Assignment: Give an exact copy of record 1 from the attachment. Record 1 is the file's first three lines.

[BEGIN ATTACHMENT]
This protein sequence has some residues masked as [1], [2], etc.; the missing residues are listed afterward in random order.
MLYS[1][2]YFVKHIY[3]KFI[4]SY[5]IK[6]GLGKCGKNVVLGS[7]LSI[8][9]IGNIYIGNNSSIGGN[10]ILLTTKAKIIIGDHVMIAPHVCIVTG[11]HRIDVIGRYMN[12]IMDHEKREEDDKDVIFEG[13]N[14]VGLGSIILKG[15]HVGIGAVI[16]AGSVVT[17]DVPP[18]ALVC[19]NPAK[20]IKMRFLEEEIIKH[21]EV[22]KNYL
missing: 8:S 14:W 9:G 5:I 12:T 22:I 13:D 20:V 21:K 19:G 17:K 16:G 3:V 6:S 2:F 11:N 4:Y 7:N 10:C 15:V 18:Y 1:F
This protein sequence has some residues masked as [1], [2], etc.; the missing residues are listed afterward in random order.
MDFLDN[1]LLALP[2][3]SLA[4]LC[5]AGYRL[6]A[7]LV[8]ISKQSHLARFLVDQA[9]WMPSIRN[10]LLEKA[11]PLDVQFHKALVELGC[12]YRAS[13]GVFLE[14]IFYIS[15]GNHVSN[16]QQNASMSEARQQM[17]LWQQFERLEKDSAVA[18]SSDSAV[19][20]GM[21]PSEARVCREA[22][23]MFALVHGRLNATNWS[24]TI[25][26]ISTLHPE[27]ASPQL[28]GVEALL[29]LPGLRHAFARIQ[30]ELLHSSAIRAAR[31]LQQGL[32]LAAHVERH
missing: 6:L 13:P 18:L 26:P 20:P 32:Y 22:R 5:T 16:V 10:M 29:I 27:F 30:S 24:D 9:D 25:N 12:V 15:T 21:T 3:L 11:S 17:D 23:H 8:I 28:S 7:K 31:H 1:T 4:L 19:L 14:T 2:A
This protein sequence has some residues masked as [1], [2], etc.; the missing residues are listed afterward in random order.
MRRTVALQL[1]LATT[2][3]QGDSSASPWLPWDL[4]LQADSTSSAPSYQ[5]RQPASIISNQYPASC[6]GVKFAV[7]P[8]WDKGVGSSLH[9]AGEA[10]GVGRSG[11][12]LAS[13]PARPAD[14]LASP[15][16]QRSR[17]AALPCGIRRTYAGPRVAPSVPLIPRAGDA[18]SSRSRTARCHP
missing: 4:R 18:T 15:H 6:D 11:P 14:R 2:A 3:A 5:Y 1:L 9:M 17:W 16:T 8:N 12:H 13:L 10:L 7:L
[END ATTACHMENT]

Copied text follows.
This protein sequence has some residues masked as [1], [2], etc.; the missing residues are listed afterward in random order.
MLYS[1][2]YFVKHIY[3]KFI[4]SY[5]IK[6]GLGKCGKNVVLGS[7]LSI[8][9]IGNIYIGNNSSIGGN[10]ILLTTKAKIIIGDHVMIAPHVCIVTG[11]HRIDVIGRYMN[12]IMDHEKREEDDKDVIFEG[13]N[14]VGLGSIILKG[15]HVGIGAVI[16]AGSVVT[17]DVPP[18]ALVC[19]NPAK[20]IKMRFLEEEIIKH[21]EV[22]KNYL
missing: 8:S 14:W 9:G 5:I 12:T 22:I 13:D 20:V 21:K 19:G 17:K 16:G 3:V 6:S 2:F 11:N 4:Y 7:N 10:C 15:V 18:Y 1:F